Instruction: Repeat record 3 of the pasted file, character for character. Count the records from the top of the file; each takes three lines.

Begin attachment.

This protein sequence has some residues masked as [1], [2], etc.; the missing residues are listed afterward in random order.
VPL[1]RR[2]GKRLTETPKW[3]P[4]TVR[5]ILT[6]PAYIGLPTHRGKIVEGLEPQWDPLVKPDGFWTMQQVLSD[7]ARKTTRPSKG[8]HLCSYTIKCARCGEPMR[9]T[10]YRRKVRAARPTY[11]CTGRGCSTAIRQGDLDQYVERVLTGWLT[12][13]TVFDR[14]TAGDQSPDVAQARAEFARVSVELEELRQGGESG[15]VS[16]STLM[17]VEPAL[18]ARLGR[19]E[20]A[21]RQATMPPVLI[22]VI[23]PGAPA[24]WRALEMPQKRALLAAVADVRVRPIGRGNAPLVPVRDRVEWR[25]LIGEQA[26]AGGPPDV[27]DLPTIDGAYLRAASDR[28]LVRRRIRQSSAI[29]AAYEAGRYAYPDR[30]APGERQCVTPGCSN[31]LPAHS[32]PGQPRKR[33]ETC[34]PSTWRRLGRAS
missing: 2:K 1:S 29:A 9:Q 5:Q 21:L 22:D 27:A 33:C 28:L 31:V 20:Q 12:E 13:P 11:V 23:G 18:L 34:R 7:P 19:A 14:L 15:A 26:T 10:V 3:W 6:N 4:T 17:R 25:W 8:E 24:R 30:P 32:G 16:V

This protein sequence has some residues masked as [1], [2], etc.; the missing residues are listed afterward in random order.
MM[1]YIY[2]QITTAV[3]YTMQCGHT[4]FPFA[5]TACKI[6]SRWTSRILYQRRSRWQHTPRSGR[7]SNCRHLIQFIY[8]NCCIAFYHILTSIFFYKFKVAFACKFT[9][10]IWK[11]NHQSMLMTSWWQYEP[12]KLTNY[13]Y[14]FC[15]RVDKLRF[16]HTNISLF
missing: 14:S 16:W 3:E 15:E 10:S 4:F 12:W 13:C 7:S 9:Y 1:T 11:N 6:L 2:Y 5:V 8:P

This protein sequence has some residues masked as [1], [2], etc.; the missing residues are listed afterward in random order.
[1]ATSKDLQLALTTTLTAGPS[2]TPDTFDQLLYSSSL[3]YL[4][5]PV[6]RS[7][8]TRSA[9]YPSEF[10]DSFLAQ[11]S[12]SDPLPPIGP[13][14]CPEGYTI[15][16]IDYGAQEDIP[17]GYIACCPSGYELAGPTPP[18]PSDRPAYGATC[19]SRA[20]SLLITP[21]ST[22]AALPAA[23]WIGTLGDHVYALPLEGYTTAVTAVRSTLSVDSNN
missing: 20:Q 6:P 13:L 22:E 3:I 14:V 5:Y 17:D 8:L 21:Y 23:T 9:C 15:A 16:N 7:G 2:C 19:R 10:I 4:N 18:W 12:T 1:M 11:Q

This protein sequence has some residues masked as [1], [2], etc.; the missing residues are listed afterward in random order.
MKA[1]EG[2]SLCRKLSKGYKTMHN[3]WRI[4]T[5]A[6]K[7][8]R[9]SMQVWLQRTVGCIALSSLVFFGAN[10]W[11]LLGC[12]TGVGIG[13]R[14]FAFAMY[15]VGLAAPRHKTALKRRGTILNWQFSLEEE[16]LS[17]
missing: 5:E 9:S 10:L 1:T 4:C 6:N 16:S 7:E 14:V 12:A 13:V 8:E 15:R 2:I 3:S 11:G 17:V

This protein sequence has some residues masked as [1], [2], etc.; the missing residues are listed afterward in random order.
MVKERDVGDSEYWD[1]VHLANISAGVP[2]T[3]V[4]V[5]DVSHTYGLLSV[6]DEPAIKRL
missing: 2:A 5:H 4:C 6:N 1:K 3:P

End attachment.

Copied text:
This protein sequence has some residues masked as [1], [2], etc.; the missing residues are listed afterward in random order.
[1]ATSKDLQLALTTTLTAGPS[2]TPDTFDQLLYSSSL[3]YL[4][5]PV[6]RS[7][8]TRSA[9]YPSEF[10]DSFLAQ[11]S[12]SDPLPPIGP[13][14]CPEGYTI[15][16]IDYGAQEDIP[17]GYIACCPSGYELAGPTPP[18]PSDRPAYGATC[19]SRA[20]SLLITP[21]ST[22]AALPAA[23]WIGTLGDHVYALPLEGYTTAVTAVRSTLSVDSNN
missing: 20:Q 6:P 13:L 22:E 3:I 14:V 5:Y 17:D 8:L 21:Y 23:T 9:C 15:A 16:N 7:G 2:C 19:R 10:I 4:N 18:W 12:T 1:M 11:Q